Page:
A contemporary romance that reminded me of all the hopes I had for Jerry McGuire brought to fruition. I loved the emphasis on family and wanted only the best things for both of these characters. As long as they ended up together!
Leading Ladies do not end up on tabloid covers.
After a messy public breakup, soap opera darling Jasmine Lin Rodriguez finds her face splashed across the tabloids. When she returns to her hometown of New York City to film the starring role in a bilingual romantic comedy for the number one streaming service in the country, Jasmine figures her new “Leading Lady Plan” should be easy enough to follow—until a casting shake-up pairs her with telenovela hunk Ashton Suárez.
Leading Ladies don’t need a man to be happy.
After his last telenovela character was killed off, Ashton is worried his career is dead as well. Joining this new cast as a last-minute addition will give him the chance to show off his acting chops to American audiences and ping the radar of Hollywood casting agents. To make it work, he’ll need to generate smoking-hot on-screen chemistry with Jasmine. Easier said than done, especially when a disastrous first impression smothers the embers of whatever sexual heat they might have had.
Leading Ladies do not rebound with their new costars.
With their careers on the line, Jasmine and Ashton agree to rehearse in private. But rehearsal leads to kissing, and kissing leads to a behind-the-scenes romance worthy of a soap opera. While their on-screen performance improves, the media spotlight on Jasmine soon threatens to destroy her new image and expose Ashton’s most closely guarded secret. from Harper Collins.
Romance books are the hardest for me to discuss in writing. In person, I could wander through a bookstore or library with a friend, grab the book off the shelf and squeal, “I loved this one!” No real explanation is needed in person and, with the addition of this cute cover, it might be enough to seal the deal.
To recommend the same story in writing though, romance stories require more detail. Sadly, when I take a romance apart for discussion purposes it becomes less and less appealing in my mind and, half way through the post, I abandon it. I read them to escape and romance books provide a unique escape from reality. But when I try to tell everyone, suddenly the escape feels a little….silly.
rAfter all, it is simple isn’t it? At the beginning of every romance there are two people you want to end up together. Something comes in their way and you watch to see how they will overcome the obstacles. Because, unless it is romance a la Nicholas Sparks, they always overcome the obstacle. What makes a romance book work for me is a simple enough formula – two people worthy of love, a believable obstacle, and a resolution of that obstacle that feels true to the characters. This simple formula though, is incredibly difficult to deliver. Especially now that we are finally seeing female characters in romance stories as wanting more than just winning the dude.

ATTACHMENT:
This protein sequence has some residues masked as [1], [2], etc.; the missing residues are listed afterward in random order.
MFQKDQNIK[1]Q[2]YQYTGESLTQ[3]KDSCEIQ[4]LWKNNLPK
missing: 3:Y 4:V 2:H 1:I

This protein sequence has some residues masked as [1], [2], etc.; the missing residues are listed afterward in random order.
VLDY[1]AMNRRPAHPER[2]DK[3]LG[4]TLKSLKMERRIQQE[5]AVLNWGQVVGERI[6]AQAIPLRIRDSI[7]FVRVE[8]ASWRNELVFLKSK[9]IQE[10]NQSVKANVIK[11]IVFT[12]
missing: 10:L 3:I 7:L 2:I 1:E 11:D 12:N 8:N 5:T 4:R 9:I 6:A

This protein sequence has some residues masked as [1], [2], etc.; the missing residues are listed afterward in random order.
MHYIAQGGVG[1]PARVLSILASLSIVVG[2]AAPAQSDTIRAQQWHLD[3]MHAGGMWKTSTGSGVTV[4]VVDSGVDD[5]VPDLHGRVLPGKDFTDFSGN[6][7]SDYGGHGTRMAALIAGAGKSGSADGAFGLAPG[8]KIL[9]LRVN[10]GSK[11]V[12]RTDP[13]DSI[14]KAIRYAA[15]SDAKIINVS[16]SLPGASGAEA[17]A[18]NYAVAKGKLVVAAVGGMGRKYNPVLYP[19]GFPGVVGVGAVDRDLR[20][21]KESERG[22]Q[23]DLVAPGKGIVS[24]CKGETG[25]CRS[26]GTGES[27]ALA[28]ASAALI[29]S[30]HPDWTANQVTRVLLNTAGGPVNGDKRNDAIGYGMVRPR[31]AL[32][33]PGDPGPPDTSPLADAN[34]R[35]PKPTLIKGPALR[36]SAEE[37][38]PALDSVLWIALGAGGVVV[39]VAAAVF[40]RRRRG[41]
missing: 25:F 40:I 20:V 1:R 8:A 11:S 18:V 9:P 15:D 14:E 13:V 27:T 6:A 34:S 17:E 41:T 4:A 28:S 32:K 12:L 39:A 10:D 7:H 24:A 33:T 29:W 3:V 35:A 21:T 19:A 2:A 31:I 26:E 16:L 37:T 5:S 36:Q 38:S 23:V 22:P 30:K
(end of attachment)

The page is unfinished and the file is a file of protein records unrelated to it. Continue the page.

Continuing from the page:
You Had Me at Hola by Alexis Daria not only followed the formula successfully, but also gave depth to the characters and the story. I wanted Jasmine and Ashton to end up together and grow as people, overcoming both the things that might keep them apart as well as clear their own personal hurdles. In addition, the story had a cast of characters I loved – I am a sucker for a good supporting cast. From Jasmine’s Primas of Power to Ashton’s family, to the actual supporting actors on their television show, I wanted them all to be happy.
My complaints are limited. My favorite part of a romance is the build-up and the longing and this story could have delayed and extended that for a while. The sex scenes then could have waited a bit – this is a tricky thing for me as I am happy reading a book that completely avoid those scenes while many other readers feel they are required. And, like so many romances, the book pulls everything together at the end quickly into a neat little bow. But that is one of the reasons I read them! I
want need that happy ending.
If we were in a bookstore together I would absolutely pull this book off a shelf and squeal, “This was so so good!”
Tell me, please! How do you recommend romances without ruining your own enjoyment?